“Just Mercy” has an authentic voice when telling the story of Walter McMillan, an Alabama man on death row in the 1980s for a murder he didn’t commit. That’s because the movie is based on a book by Bryan Stevenson, the lawyer who defended McMillan. Being that both men are black, this true story doesn’t rely on a “white savior.”

As it happens, McMillan was from Monroeville, Alabama, “best known as the home of the Harper Lee, whose ‘To Kill a Mockingbird’ told a painful story of race and justice in the small-town Jim Crow South.”

Although obviously a man of strong values and moral courage, 28-year-old Bryan Stevenson was no Atticus Finch. Perhaps he’s closer to Virgil Tibbs.

Michael B. Jordan takes on the role of Stevenson; Oscar-winner Jamie Foxx is cast as McMillan.

A recent Harvard grad, Stevenson arrived in Montgomery, Al., in 1988, as a member of the Southern Center for Human Rights. McMillan, convicted of murdering an 18-year-old white woman, was one of his first cases. The locals smirked at Stevenson’s naiveté. Nobody thought a freshly minted lawyer from the North could overturn a death sentence for a black man accused of killing a white woman in the South.

Johnny D — as McMillan was known — at first refused Stevenson’s help, resignedly thinking an appeal was a waste of time. Other lawyers had tried, but here he was, still behind bars on death row. From 1990 to 1993, the Alabama Court of Criminal Appeals turned down four appeals. What good would a fifth one do?

Stevenson (Jordan) and his colleague (Brie Larson) worked to establish McMillan’s alibi with little result — despite the fact that Johnny D was “at a church fish fry with dozens of witnesses, one of whom was a police officer.” They also hit a stone wall when trying to challenge the testimony of a shady witness (Tim Blake Nelson). And they come up against a corrupt sheriff (Michael Harding) who seems like a throwback to “In the Heat of the Night.” Add to that mix a new district attorney (Rafe Spall), who has nothing but contempt for the black lawyer and his black client.

While this is largely a courtroom drama, “Just Mercy” is really a look at the lingering legacy of slavery and Jim Crow and racial bias. The most dramatic moments take place in the dank, dark reaches of death row in Holman State Prison, where Johnny D (Foxx) proclaims his innocent while another inmate (Rob Morgan) admits his guilt and awaits death with heartbreaking guilt and remorse.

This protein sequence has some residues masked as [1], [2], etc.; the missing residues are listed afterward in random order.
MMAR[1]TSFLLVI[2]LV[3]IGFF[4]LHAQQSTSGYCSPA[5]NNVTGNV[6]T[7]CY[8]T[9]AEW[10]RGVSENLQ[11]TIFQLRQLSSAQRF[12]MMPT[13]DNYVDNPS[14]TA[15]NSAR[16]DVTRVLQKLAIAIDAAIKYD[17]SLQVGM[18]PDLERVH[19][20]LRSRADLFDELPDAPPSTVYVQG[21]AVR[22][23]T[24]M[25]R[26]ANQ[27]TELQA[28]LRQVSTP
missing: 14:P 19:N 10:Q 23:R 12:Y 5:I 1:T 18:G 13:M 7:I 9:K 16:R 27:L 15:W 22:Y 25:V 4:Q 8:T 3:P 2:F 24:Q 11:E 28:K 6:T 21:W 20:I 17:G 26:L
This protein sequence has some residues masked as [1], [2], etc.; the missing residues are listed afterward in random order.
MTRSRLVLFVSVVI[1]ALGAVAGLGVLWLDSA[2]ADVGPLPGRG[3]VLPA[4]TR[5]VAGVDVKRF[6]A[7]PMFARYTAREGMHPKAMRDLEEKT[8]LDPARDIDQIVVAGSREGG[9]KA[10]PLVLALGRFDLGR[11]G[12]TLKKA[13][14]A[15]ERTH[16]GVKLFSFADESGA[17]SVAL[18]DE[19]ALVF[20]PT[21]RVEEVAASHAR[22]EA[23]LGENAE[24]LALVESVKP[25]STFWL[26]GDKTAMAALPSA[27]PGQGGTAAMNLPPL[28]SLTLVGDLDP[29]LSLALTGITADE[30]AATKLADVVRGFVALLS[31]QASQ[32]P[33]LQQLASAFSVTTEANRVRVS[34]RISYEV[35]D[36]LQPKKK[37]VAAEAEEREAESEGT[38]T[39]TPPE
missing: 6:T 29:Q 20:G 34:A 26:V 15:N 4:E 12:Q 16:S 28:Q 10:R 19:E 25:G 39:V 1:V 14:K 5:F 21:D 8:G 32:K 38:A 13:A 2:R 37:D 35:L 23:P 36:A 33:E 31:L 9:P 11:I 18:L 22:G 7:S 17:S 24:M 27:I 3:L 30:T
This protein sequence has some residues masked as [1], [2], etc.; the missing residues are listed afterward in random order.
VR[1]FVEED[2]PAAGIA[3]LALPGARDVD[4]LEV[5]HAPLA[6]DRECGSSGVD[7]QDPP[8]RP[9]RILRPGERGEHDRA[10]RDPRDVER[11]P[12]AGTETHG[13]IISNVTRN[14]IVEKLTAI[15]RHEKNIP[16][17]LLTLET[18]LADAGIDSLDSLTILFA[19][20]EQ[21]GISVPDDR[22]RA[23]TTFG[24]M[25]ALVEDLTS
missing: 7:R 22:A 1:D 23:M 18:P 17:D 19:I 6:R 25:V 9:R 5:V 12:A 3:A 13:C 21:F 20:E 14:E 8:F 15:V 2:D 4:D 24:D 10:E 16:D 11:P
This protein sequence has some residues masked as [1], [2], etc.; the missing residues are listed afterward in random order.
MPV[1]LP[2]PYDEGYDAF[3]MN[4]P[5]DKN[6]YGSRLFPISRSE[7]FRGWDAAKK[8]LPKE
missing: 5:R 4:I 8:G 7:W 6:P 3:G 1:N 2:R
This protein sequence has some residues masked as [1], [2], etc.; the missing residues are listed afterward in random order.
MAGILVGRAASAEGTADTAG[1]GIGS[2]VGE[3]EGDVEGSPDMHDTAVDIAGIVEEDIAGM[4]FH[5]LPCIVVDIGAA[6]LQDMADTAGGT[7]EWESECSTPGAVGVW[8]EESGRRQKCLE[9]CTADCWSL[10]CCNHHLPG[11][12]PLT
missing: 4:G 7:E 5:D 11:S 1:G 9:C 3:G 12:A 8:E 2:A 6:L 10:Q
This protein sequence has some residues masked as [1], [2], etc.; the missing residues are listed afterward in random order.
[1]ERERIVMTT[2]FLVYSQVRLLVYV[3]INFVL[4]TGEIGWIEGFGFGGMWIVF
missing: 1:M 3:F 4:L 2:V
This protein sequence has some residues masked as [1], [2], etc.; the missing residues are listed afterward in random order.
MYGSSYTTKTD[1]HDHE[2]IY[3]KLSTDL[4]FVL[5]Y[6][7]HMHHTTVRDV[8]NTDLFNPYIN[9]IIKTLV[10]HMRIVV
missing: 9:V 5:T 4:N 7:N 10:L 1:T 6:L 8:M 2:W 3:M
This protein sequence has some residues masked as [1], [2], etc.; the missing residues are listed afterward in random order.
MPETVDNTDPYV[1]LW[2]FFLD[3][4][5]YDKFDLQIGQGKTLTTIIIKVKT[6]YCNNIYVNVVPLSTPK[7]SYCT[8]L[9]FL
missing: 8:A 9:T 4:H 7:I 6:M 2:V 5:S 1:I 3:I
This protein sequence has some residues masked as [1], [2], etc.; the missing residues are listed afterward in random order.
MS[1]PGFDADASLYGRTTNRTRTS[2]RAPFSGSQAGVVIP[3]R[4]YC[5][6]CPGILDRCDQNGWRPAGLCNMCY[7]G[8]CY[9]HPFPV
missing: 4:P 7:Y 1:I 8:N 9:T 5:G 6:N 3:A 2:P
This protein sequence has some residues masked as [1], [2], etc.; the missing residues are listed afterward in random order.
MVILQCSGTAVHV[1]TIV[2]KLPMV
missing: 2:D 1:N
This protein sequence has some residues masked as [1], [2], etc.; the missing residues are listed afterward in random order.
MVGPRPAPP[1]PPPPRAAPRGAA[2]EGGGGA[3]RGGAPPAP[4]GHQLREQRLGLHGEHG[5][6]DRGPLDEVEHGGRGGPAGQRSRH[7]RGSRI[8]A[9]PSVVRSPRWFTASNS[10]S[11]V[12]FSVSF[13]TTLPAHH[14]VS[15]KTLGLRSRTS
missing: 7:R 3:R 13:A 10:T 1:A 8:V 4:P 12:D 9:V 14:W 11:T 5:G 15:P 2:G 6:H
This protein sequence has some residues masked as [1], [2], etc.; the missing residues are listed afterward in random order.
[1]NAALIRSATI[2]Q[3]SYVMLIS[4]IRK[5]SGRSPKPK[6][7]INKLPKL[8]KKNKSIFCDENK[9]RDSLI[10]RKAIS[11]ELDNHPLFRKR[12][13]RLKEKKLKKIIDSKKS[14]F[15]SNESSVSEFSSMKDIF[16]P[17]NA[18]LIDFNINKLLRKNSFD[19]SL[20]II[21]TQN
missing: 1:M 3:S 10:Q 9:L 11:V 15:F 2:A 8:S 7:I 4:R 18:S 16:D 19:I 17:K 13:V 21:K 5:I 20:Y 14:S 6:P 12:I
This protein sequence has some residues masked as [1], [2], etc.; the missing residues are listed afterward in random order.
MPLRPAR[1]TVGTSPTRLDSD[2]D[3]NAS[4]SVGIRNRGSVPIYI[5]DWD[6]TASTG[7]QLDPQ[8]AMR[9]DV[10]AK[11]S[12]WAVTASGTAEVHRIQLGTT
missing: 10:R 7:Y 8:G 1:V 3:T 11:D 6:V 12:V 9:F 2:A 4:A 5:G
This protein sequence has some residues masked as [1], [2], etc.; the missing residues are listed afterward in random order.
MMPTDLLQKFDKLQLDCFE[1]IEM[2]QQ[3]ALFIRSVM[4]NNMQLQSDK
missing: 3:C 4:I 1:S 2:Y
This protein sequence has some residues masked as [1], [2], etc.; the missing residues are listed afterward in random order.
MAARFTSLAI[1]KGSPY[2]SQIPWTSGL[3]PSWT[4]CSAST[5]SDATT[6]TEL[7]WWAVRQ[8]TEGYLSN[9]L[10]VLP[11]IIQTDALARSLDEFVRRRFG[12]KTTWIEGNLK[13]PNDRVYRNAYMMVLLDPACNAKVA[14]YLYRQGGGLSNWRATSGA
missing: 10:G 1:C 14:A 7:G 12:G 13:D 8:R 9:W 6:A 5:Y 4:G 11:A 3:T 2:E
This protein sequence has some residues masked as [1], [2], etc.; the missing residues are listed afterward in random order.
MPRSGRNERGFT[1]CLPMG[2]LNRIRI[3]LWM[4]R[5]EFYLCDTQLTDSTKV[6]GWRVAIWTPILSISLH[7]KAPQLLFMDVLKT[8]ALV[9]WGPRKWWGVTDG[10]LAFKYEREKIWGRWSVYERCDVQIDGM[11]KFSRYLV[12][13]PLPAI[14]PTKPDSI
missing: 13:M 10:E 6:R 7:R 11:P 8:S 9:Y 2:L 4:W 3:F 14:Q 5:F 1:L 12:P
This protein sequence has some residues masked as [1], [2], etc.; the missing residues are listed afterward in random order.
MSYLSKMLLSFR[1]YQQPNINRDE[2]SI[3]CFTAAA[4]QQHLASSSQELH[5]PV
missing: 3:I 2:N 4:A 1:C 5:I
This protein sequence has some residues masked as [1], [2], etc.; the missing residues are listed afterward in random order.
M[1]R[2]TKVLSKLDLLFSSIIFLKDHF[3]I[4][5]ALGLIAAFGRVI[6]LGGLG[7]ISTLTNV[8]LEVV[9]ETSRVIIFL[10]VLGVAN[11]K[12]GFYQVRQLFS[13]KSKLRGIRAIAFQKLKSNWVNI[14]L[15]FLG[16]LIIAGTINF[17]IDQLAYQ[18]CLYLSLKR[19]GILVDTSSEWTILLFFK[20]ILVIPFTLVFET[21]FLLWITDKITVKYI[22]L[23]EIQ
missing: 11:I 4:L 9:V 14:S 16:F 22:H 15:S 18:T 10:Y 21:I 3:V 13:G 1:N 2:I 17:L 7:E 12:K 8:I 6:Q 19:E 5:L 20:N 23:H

You will find “Just Mercy” arguing its case at Boone's Regal Cinema in New Market Center.

Director and script co-writer Destin Daniel Cretton (“Short Term 12”) says he only wants to do films where he feels a connection.

“I just read the book in one sitting at a coffee shop,” he says. “Every other chapter tracked Walter McMillan’s story. My first read through the book I was jumping to all of McMillan’s storyline and I was … bawling my eyes out as I was reading.

“These characters were so human to me,” Cretton continues. “They felt like they were my friends or my family and by the end of reading that book I was just so energized and so full of hope and inspiration that I thought ‘I have to be a part of this.’ ”

So, he set out to meet Stevenson. And that led to the movie.

He says, “Bryan Stevenson’s work is almost entirely based on the strength of his empathy and the way that he sees the humanity in people, regardless of what they may or may not have done in their lives. He believes that each of us is more than the worst thing that we’ve ever done, and that’s the touchstone. Are we showing respect to these characters, through the writing process and while we’re shooting? Are we showing the humanity in them?” Yes, because “Bryan was really with us, throughout the whole process, to also help make sure that that was happening.”

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